Atlanta is a city of neighborhoods – mature, evolving and emerging – and job and activity centers – walkable, transit-accessible and car-oriented – that are connected to each other by roads and MARTA rail and bus transit. The quality and quantity of connections is one of the most significant factors that will determine the future livability and prosperity of this great city.
I find this issue of connectivity so important that I speak about it any chance I get. In fact, I have spoken to several groups in the first quarter of this year to explain what we are working on in Buckhead and throughout the region and to promote the ideas of proper planning and execution of greenspace, connectivity and economic development. For example, I participated in the Park Pride Economic Development and Parks Roundtable at the Atlanta Botanical Garden, conducted an interview on the Pro Business Channel, Buckhead’s Business Show and spoke to the Atlanta Economics Club, the Sustainable Atlanta Roundtable and the Buckhead Forum Luncheon.
It is becoming increasingly obvious that connectivity means more than roads and rail lines. “Green infrastructure” is receiving increasing attention as not just a nice-to-have nature, stormwater and respite amenity, but a gotta-have mobility requirement for a livable and prosperous city.
By green infrastructure I mean connected parks, trails and walkable, tree-lined streets. You know the big ones: the Atlanta BeltLine; the O4W Park; Piedmont Park; the Silver Comet Trail; the Olmsted Linear Park along Ponce de Leon Avenue and others. What we have been working on in Buckhead – the PATH400 Greenway; the transformation of Peachtree; the rebuilding of Charlie Loudermilk Park; the idea of building a park out of thin air over GA 400 – is in response to our needs, not our wants.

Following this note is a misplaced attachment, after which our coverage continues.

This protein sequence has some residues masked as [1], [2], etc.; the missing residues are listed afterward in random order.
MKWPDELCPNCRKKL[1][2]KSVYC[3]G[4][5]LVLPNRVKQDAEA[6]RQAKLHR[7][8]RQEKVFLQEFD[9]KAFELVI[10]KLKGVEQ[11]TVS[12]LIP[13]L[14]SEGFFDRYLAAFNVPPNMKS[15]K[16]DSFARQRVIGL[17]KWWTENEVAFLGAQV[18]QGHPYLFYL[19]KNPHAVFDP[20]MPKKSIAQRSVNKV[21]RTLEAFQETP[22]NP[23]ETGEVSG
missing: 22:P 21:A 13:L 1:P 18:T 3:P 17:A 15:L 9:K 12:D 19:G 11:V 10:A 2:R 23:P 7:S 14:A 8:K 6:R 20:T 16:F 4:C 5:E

Can you imagine the power that a spider web of green infrastructure would have if laid down thoughtfully and integrated carefully into our urban fabric in Atlanta? EVERYONE would benefit! Multiple mobility options become viable, and alternatives that don’t exist today become preferences tomorrow, reducing the demand and stress on our existing road infrastructure.
We are heading in the right direction, and we have an opportunity ahead of us to leap forward quickly. Atlantans will vote this year, perhaps next year, to increase the sales tax to go towards vital mobility needs. The one-percent sales tax for MARTA could be increased to one-and-a-half percent, and MARTA could greatly expand the services provided within Atlanta. Additionally, a half-percent transportation tax that would last for five years could pump around $60 million per year into the city’s mobility portfolio. What if a fraction of the proceeds could be used to build out our plan for greenway trails throughout the city?
Our city and neighborhoods need to be defined by nature as much as infrastructure. Green infrastructure goes hand-in-hand with economic development and companies are looking for competitive packages when selecting cities to grow commerce. The more Atlanta has, the more competitive it can be in terms of job creation, a healthy economy and vibrant connected neighborhoods.